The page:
"The most merciful thing in the world, I think, is the inability of the human mind to correlate all its contents."-H.P. Lovecraft

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Offline jeffblaylock

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Spring Break
« Reply #5 on: October 26, 2006, 03:33:45 PM »
Quote from: "P-Blaster"
Are hotel rooms in, say, Fort Stockton usually booked up?


Not usually. Fort Stock is a place where people get off the highway to sleep because it's a long way to either El Paso (heading west) or anywhere (heading east). The cheaper places -- Motel 6, Super 8 -- fill up first, natch, but I've never had a problem finding something there.

If you leave Fort Stock by 5:45am, you'll be in Panther Junction by 8.

And then on the River Road by 9 with permits in hand, west:



Or east:

Jeff Blaylock
Austin, Texas

"We'll be back, someday soon. We will return, someday, and when we do the gritty
splendor and the complicated grandeur of Big Bend will still be here. Waiting for us."--Ed Abbey

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Offline Joe

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rooms
« Reply #6 on: October 26, 2006, 03:34:38 PM »
Quote from: "PyramidBlaster"
Are hotel rooms in, say, Fort Stockton usually booked up?


Why stay so far from the park?

If you don't want to camp and know exactly when you're going to be in the area, try for a room at the Chisos Mountains Lodge (expect to pay close to $100/night, and it's probably already booked up), or make reservations now at one of the places in the Terlingua/Study Butte area.
The real desert is a land which reveals its true character only to those who come with courage, tolerance and understanding. - Randall Henderson

http://www.bigbendchat.com/portal/forum/el-saloacuten/joe-a-memorial/

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Offline RichardM

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Re: rooms
« Reply #7 on: October 26, 2006, 05:33:24 PM »
Quote from: "Joe"
Quote from: "PyramidBlaster"
Are hotel rooms in, say, Fort Stockton usually booked up?

Why stay so far from the park?

If you don't want to camp and know exactly when you're going to be in the area, try for a room at the Chisos Mountains Lodge (expect to pay close to $100/night, and it's probably already booked up), or make reservations now at one of the places in the Terlingua/Study Butte area.

There's also Marathon, which is a bit closer than Fort Stockton.

With the Chisos Mtns Lodge, check with them for cancellations as your trip approaches.  As with most National Park lodging, just beacused they're booked solid doesn't mean they'll stay that way.  Be advised that their website interface has been having problems, so it's better to call them directly at 432-477-2291.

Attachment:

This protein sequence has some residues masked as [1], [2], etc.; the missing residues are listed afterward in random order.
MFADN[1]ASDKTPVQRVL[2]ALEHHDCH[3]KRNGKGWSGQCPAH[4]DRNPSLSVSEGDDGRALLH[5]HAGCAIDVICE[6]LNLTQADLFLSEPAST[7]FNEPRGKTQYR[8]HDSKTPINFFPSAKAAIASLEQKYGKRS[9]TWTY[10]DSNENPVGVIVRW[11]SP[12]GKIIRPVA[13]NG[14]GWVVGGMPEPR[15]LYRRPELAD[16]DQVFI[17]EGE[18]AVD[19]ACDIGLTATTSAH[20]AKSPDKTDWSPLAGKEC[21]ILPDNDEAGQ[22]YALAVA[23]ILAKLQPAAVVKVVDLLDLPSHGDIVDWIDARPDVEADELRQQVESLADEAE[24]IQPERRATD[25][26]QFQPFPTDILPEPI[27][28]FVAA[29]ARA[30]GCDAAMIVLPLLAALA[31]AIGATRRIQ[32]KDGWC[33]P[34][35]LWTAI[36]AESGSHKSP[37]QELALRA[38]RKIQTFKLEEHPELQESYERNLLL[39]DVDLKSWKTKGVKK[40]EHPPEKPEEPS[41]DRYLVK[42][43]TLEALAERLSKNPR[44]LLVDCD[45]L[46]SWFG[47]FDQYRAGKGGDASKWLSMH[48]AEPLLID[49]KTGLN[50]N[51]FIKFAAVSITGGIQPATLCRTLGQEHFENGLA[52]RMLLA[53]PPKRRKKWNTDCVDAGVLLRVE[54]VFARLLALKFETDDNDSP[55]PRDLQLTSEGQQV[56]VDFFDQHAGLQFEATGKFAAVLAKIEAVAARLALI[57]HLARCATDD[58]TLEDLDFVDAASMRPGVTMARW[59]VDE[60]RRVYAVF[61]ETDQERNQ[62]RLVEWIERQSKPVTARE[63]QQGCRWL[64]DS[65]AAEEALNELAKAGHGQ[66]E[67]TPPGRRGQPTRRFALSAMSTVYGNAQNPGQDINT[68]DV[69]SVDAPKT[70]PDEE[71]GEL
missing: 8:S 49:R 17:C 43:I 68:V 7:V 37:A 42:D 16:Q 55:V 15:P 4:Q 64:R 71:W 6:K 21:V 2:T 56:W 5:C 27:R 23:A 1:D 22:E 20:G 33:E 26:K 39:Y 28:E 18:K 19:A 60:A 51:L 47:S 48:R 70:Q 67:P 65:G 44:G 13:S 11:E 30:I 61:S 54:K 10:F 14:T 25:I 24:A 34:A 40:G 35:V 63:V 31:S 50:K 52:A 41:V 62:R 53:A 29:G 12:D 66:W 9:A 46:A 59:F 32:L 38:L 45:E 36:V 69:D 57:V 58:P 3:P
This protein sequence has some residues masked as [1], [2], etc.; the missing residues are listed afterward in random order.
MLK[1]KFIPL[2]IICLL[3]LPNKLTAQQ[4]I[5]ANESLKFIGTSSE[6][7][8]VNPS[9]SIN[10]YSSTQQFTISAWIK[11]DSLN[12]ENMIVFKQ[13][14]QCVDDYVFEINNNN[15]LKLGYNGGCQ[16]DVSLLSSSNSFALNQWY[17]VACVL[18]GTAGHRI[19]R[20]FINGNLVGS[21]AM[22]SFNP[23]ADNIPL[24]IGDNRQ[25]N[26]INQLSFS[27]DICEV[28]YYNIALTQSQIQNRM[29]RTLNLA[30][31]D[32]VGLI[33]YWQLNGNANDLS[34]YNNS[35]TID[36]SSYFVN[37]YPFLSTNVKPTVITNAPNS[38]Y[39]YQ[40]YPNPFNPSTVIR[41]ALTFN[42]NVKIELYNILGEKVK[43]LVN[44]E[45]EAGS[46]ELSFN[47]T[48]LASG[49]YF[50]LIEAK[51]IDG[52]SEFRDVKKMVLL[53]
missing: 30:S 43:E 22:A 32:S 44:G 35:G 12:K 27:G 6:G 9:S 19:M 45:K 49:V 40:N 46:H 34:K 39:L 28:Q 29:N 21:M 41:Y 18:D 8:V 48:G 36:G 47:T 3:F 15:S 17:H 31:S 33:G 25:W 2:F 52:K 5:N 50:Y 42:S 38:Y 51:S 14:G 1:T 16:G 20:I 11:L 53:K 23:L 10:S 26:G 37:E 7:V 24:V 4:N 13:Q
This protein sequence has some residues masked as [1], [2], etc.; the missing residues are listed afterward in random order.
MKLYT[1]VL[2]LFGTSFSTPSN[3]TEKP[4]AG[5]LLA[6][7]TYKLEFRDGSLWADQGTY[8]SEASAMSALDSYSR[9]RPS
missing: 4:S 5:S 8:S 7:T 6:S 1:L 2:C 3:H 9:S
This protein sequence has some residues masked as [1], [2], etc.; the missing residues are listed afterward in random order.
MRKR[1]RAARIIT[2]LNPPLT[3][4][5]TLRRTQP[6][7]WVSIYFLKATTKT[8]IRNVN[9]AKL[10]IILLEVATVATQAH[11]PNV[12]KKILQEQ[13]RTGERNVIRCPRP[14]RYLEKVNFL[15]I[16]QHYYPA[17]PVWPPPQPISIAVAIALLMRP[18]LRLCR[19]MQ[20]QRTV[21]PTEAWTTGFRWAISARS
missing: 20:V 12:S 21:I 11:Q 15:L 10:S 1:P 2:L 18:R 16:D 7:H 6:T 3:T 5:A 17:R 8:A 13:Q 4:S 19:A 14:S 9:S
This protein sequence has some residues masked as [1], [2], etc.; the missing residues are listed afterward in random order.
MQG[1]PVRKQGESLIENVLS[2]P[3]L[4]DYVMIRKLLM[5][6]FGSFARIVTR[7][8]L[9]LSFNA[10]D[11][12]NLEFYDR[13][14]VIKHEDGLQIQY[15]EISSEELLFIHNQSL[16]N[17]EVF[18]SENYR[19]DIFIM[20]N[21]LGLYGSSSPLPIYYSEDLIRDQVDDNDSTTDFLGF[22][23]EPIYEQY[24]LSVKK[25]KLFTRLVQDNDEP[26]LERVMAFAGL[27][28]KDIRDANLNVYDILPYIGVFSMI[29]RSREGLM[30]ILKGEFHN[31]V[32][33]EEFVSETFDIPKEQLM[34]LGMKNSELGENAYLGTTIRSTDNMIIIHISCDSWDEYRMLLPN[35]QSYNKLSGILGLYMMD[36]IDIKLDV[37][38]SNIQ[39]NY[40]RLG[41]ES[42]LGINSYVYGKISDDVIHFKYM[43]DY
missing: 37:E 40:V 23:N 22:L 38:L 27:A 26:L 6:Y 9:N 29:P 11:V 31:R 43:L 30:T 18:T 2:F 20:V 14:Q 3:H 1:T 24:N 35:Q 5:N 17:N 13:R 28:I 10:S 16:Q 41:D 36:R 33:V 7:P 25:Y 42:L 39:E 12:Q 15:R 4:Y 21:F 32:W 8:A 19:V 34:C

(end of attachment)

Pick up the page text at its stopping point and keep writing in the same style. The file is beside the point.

Big Bend isn't really a frat party destination.  It gets a lot more of college kids looking to escape the typical spring break crowds.  Doesn't mean they can't get rowdy, but it's not going to be anything like South Padre.

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Offline PyramidBlaster

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Spring Break
« Reply #8 on: October 26, 2006, 05:56:34 PM »
Nah, I usually stay at the Hampton or days inn before and after a prolonged stay in the bend to re-acquaint myself with humanity.......Usua lly get there too late to push on to the park...or after a LONG day leaving BBNP....
"The most merciful thing in the world, I think, is the inability of the human mind to correlate all its contents."-H.P. Lovecraft

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SHANEA

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BBRSP
« Reply #9 on: October 26, 2006, 07:00:43 PM »
Want to get away from the crowds @ BIBE during Christmas, Thanksgiving, Spring Break?  Want truely desolute surroundings.  Virtually no infrastructure.   Want to have someone cook you a prepared dinner of your choice - enchalades, CFS, what ever - by pre arrangement only.    If there is not a burn ban in place and you carry your own wood and firepan, you can have a nighttime camp fire.  Lots of roads to drive, lots of day hikes to do, lots of things  to explore and see.

Let me introduce you to the Crown Jewel of the Texas Park and Wildlife System.
BBRSP - http://www.tpwd.state.tx.us/spdest/findadest/parks/big_bend_ranch/

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Offline 01ACRViper

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Re: BBRSP
« Reply #10 on: October 26, 2006, 07:15:53 PM »
Quote from: "SHANEA"
Want to get away from the crowds @ BIBE during Christmas, Thanksgiving, Spring Break?  Want truely desolute surroundings.  Virtually no infrastructure.   Want to have someone cook you a prepared dinner of your choice - enchalades, CFS, what ever - be pre arrangement only.    If there is not a burn ban in place and you carry your own wood and firepan, you can have a nighttime camp fire.  Lots of roads to drive, lots of day hikes to do, lots of things  to explore and see.